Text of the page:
Dave Douglas, trumpeter, online innovator | Bleader

Dave Douglas, trumpeter, online innovator

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Last December trumpeter Dave Douglas had a rather audacious idea, one that with time might catch on with more and more musicians. Booked for a five-night run with his quintet at New York’s Jazz Standard, Douglas decided that he and Mike Friedman, his partner in the Chicago-based Greenleaf Music, should record the entire stand and make all ten sets of music (two each evening) available as downloads. Douglas had a bunch of new tunes he was itching to get down on tape (or any format, really), but his group had just released an excellent studio album, Meaning and Mystery, earlier in the year. So he took advantage of the club’s vintage mike collection to record each set onto a hard disk, and after a quick mastering job, posted each of them to the Greenleaf site less than a day later. They sell for seven bucks apiece, or $70 for the full package. (Individual tracks are ninety-nine cents.)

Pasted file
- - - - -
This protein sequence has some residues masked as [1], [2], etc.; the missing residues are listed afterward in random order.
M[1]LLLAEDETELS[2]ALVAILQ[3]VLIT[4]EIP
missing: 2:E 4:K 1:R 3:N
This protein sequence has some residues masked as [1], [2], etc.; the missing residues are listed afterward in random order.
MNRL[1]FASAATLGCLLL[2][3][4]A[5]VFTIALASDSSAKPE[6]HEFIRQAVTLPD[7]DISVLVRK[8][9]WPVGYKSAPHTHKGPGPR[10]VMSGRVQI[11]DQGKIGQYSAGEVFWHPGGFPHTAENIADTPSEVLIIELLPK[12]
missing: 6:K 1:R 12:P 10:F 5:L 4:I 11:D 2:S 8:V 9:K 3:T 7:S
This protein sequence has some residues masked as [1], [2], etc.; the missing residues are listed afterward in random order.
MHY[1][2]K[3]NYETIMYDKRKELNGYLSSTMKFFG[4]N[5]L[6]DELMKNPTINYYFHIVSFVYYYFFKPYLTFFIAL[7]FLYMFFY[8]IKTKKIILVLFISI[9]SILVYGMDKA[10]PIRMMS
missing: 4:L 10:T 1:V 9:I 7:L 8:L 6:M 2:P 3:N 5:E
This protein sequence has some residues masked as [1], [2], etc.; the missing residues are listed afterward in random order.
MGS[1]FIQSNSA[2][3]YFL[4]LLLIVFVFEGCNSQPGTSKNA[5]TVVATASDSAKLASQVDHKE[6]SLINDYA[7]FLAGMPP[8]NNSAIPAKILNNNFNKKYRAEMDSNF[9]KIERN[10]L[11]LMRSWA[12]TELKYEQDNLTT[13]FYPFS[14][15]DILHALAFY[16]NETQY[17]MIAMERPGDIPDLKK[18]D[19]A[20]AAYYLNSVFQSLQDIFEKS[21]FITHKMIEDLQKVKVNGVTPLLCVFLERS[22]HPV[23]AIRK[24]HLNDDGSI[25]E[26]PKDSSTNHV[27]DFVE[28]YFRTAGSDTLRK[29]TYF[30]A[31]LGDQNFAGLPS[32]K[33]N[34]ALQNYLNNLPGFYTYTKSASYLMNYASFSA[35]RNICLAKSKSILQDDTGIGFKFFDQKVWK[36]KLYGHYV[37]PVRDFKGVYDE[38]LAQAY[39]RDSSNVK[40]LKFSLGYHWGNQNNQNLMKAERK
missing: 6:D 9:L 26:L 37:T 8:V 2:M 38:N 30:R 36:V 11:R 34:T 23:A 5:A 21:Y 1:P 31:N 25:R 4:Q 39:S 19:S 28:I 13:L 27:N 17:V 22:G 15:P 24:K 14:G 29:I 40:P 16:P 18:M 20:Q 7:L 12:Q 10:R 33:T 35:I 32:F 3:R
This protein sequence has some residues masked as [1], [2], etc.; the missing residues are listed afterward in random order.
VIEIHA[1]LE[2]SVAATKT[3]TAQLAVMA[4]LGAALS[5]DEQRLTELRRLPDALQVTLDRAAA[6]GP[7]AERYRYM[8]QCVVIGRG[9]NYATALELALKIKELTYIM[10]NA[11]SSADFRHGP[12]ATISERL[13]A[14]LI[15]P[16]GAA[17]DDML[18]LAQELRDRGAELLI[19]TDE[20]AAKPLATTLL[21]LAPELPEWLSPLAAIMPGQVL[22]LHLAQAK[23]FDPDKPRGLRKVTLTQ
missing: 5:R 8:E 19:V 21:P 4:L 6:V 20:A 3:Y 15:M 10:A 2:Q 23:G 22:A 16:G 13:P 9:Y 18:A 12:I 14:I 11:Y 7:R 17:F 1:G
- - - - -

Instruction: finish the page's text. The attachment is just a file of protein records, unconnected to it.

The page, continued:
Ten sets of the Dave Douglas Quintet may be too much for most people, but for fans it’s a feast. The full band, rounded out by Uri Caine (electric piano), Donny McCaslin (saxophones), Clarence Penn (drums), and James Genus (bass), is at a real peak. The performances consistently burn, and not only are there a slew of new songs, but multiple versions of them, which gives listeners the chance to hear new perspectives every time. Douglas and Friedman are never gonna sell enough to knock Justin Timberlake off the charts, but Friedman says the series has been the label's most profitable offering, percentage-wise, to date. "More importantly for a small jazz label such as ours," he says, "it's the fastest Greenleaf title, by a wide margin, to turn a profit.” Indeed, small indies are usually forced to tie up a large amount of capital in production costs and marketing, which means it can take six months or more to see any return on the investment. Friedman and Douglas broke even within a month. Obviously, a scheme like this might not yield results for a no-name musician, but for anyone with even a modest following, it could prove to be a viable strategy.

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